After a beautiful small solo for the piano, we enter in B-major with the third theme. Again, the way Chausson composed this section, especially for the piano part, is very particular and nearly idiosyncratic. Before we go back to the first theme, we have another incredible passage that is rhythmically very interesting; sixteenth chromatic line down against a triplet movement with a melodic hemiola. This gives a special atmosphere until we come 'back to earth' with the first theme, played both by the quartet and the piano. It basically is a certain recapitulation with the continuation of the second theme in the quartet and then back to the soloists. When the first theme comes back, after the cadenza of the solo-violin, we see again a certain recapitulation. The second theme comes back, foreshortened and intensified by the accompaniment in the piano part and the third theme comes back as the climax of the movement; not in B major but in D major this time.
The continues repetition of the themes, in this first movement is never boring and doesn't even hint towards 'repetitions', but due to the intricate use of many different composition styles and a huge variety in instrumental technics, this piece is composed perfectly.
The second movement is named a Sicilienne, a dance form which was often a middle movement from the Baroque period onwards. The rhythm is often a 9/8 or a 12/8 with a rather slow pace. It has, originally, a punctuated character and is often noted for its pastoral effect. D'Indy called it 'like the charming fanciful gardens of Gabriel Fauré'
In the case of Chausson, the character is more sea-like, with continues waves, first divided between the cello and the alto and afterwards by the left hand of the piano. Throughout this movement, the main theme gets accompanied in this way. The climax of this movement is made not by the extension and dramatization, like writing octaves for the violin, of the main melody but by intensifying the accompaniment 'wave' figure. The climax gets extended by broken chord waves, instead of scales. The coda of this movement ends in quietness with the melody and accompaniment figure.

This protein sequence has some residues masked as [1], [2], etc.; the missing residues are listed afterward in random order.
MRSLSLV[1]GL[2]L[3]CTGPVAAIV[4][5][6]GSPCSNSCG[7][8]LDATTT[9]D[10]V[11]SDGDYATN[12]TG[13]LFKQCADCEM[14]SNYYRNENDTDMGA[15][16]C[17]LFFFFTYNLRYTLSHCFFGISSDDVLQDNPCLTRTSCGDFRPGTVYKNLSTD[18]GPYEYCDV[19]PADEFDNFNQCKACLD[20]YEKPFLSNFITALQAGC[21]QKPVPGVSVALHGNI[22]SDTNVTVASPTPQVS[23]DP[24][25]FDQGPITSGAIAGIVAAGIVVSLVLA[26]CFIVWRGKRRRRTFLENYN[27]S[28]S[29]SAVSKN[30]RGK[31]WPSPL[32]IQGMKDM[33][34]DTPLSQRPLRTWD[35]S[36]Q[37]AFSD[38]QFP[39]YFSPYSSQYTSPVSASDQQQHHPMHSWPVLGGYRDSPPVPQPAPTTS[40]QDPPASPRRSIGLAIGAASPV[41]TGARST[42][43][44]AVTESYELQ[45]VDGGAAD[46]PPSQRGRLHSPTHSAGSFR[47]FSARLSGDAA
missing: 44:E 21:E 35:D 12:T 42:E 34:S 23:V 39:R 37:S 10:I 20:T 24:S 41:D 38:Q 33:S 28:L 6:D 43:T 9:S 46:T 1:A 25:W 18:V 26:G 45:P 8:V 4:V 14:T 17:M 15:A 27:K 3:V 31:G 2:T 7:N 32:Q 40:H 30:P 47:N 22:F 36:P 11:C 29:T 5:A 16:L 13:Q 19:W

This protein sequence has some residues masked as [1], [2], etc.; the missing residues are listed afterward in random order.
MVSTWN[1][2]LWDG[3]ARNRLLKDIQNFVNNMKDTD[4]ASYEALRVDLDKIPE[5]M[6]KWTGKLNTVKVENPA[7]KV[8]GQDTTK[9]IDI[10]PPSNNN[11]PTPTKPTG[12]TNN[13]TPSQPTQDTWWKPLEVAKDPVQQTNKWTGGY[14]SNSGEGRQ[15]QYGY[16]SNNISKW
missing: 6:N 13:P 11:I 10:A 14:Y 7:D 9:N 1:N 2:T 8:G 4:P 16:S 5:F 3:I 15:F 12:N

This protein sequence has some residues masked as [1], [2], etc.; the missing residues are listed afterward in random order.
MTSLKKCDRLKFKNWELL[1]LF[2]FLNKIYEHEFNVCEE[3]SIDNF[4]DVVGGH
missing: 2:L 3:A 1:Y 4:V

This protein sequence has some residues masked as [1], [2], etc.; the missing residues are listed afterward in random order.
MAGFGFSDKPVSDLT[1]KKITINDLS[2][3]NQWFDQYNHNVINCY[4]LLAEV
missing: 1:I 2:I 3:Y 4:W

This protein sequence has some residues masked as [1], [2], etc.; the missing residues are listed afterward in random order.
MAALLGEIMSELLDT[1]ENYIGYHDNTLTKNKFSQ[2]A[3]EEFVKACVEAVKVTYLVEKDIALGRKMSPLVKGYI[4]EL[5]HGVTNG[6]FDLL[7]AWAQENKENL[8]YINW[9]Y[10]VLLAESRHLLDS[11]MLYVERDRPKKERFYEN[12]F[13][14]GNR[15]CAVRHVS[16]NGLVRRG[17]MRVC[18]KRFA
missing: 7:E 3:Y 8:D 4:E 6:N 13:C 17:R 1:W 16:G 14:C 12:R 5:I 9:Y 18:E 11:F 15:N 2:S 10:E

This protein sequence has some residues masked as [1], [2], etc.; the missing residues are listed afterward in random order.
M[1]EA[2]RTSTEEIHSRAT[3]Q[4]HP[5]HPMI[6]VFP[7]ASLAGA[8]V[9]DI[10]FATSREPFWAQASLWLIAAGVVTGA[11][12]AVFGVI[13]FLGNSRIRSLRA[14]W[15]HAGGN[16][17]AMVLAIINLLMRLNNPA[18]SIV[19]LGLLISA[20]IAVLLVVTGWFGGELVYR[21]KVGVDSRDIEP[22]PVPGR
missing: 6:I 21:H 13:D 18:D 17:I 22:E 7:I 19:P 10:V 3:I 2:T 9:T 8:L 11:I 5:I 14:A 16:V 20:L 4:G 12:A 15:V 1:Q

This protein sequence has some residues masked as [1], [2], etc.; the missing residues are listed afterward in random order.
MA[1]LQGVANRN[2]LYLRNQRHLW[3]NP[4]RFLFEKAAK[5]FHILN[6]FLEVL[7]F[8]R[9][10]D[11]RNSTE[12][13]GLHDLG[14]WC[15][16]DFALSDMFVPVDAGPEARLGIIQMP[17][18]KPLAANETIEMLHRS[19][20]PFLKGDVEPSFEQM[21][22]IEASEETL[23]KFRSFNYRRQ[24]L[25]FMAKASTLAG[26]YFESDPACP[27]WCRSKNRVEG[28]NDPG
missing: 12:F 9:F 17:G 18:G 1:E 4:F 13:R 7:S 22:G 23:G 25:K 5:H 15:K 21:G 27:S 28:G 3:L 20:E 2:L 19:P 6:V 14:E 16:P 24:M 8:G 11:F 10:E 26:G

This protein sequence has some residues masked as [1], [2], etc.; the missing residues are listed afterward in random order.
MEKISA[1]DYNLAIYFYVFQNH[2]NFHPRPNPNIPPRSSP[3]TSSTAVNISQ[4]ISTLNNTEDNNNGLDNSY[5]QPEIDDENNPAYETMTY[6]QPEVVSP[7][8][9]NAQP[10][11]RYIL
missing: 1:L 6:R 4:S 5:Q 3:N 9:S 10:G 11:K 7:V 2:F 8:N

The third movement is a very slow Grave movement. Full of chromaticism. Due to the slow tempo, the slow chromatic figure has a bigger function than an 'accompaniment'. It sets the whole character of the piece. The melody that enters later by both the soloists starts in unison but quickly widens out through broken chords in the piano and double-stops and high notes on the violin. The chromaticism in this movement is of a very different character and function than for example in the first movement, though the first theme of the first movement returns in the end after the enormous climax of the third movement. Except for the last part of the movement, this movement is created mainly by the soloist instruments. The quartet has a rather small part which mainly adds colour to the work and helps in the climax for extra volume.
The fourth movement is a large moment which is based upon one theme and earlier themes from the same work. It can be seen as a rondo form with the main theme coming back from time to time. The biographers Jean-Pierre Barricelli and Leo Weinstein have suggested in their analysis that the last movement does not have the same strength as the other movements and suggest great fatigue as a cause of this. In my opinion, this movement is of a very strong character, especially with the reoccurring themes and inventive way of using his material.